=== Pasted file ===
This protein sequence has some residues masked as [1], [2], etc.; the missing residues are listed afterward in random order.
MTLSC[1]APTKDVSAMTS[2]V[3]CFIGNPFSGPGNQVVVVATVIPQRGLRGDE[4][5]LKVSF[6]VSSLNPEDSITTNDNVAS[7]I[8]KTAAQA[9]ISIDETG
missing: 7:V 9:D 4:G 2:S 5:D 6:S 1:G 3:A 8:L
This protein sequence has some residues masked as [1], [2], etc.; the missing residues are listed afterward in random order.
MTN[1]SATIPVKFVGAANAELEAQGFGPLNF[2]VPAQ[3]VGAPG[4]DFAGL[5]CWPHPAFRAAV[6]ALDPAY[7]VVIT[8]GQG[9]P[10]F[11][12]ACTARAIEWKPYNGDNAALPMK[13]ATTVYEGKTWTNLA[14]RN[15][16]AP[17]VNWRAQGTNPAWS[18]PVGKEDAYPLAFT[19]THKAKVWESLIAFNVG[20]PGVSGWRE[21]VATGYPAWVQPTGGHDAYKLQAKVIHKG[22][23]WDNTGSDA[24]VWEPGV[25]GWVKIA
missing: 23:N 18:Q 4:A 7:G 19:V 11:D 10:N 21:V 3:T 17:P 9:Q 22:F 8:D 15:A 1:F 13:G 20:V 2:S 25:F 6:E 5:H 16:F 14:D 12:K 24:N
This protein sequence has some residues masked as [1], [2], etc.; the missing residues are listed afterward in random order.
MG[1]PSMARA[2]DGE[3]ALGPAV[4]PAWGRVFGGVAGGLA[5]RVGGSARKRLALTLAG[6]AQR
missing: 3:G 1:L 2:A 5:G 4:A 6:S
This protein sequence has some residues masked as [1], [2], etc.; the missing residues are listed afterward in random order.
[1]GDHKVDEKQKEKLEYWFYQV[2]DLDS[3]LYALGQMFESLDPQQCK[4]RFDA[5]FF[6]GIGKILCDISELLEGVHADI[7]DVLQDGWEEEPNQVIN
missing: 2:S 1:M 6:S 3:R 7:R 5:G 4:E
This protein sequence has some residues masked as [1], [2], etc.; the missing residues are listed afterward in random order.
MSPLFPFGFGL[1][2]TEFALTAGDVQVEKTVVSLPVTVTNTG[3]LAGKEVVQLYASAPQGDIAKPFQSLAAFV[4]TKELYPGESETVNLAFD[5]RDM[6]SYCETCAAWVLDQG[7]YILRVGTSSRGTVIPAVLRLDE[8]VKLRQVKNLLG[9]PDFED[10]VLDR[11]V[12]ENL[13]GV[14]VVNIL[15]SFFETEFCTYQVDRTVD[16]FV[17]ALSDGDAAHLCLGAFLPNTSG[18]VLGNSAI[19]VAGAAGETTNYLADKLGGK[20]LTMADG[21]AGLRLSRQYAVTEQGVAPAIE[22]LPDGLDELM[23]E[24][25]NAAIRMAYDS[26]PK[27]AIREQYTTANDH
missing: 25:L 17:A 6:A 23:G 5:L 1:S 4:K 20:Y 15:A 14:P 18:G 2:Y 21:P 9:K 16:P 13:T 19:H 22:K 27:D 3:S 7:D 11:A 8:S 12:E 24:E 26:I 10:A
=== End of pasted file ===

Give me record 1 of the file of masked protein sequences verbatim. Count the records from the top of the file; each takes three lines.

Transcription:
This protein sequence has some residues masked as [1], [2], etc.; the missing residues are listed afterward in random order.
MTLSC[1]APTKDVSAMTS[2]V[3]CFIGNPFSGPGNQVVVVATVIPQRGLRGDE[4][5]LKVSF[6]VSSLNPEDSITTNDNVAS[7]I[8]KTAAQA[9]ISIDETG
missing: 7:V 9:D 4:G 2:S 5:D 6:S 1:G 3:A 8:L